(8) promote an all-of-the-above energy development strategy 
            for sub-Saharan Africa.

Section 4

    Section 4 requires the President to establish and submit to 
Congress, within 180 days, a comprehensive multiyear strategy, 
consistent with the policy goals of section 3, to encourage the 
efforts of countries in sub-Saharan Africa in implementing 
national power strategies and developing an appropriate mix of 
power solutions. The strategy must address ways to attract 
private investment in the power sector, both on and off the 
grid, assess the financial viability of power utilities, and be 
sufficiently flexible to allow for technological innovation in 
the power sector.
    The strategy must focus on the following components: 
increasing power production; strengthening electrical 
transmission and distribution infrastructure; providing for 
regulatory reform and transparent and accountable governance 
and oversight; improving the reliability of power; maintaining 
the affordability of power; maximizing the financial 
sustainability of the power sector; and improving access to 
power.
    The strategy reporting must include plans and descriptions 
of: efforts to increase access to power in urban and rural 
areas; efforts to address commercial, industrial, and 
residential needs; efforts to reduce waste and corruption and 
improve existing power generation through the use of a broad 
power mix, distributed generation models, energy efficiency, 
and other technological innovations; an analysis of existing 
mechanisms to ensure commercial cost recovery; an analysis of 
mechanisms to commercialize electric service through 
distribution service providers, including cooperatives, to 
consumers; ways to promote improvements in revenue cycle 
management, power pricing, and fees assessed for service 
contracts and connections; efforts to reduce technical and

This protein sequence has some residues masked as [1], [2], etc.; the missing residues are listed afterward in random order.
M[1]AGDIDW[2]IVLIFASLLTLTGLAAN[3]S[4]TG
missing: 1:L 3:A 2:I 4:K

commercial losses; and recommendations on the creation of new 
service provider models that mobilize community participation 
in the provision of power services.
    The strategy report must make recommendations on how to 
reform electricity policies to ensure the long-term economic 
viability of power projects and to increase access to power, 
including the following priorities: allowing third parties to 
connect power generation to the grid; policies to ensure there 
is a viable and independent utility regulator; strategies to 
ensure utilities become or remain creditworthy; regulations 
that permit the participation of independent power producers 
and private-public partnerships; policies that encourage 
private sector and cooperative investment in power generation; 
policies that ensure compensation for power provided to the 
electrical grid by on-site producers; policies to unbundle 
power services; regulations to eliminate conflicts of interest 
in the utility sector; efforts to develop standardized power 
purchase agreements and other contracts to streamline project 
development; and efforts to negotiate and monitor compliance 
with power purchase agreements and other contracts entered into 
with the private sector.
    The strategy requires reporting on engagement with African 
countries including: plans to ensure meaningful local 
consultation, as appropriate, in the planning, long-term 
maintenance, and management of investments designed to increase 
access to power in sub-Saharan Africa; mechanisms to be 
established for selection of partner countries for focused 
engagement on the power sector; ensuring that project 
development is pursued in a manner that does not discriminate 
against or disadvantage particular regions or populations 
within a country; monitoring and evaluating increased access, 
reliability and affordability of power in sub-Saharan Africa 
and the financial sustainability of power generation, 
transmission, and distribution; establishing metrics to 
demonstrate progress and terminating unsuccessful programs.
    The strategy will include specific provisions related to 
bringing power to African communities, given particular 
constraints in Africa. These recommendations will include: 
plans to promote trade in electrical equipment with countries 
in sub-Saharan Africa; plans to lower or eliminate import 
tariffs/ taxes for energy and other power production and 
distribution technologies including equipment used to provide 
energy access, including solar lanterns, solar home systems, 
and micro and mini grids; plans to protect the intellectual 
property of companies designing and manufacturing products that 
can be used to provide energy access in sub-Saharan Africa; 
plans to encourage the growth of distributed renewable energy 
markets in sub-Saharan Africa, including off-grid lighting and 
power; plans to address market barriers to the deployment of 
distributed renewable energy technologies, including an 
analysis of the efficacy of efforts by U.S. agencies to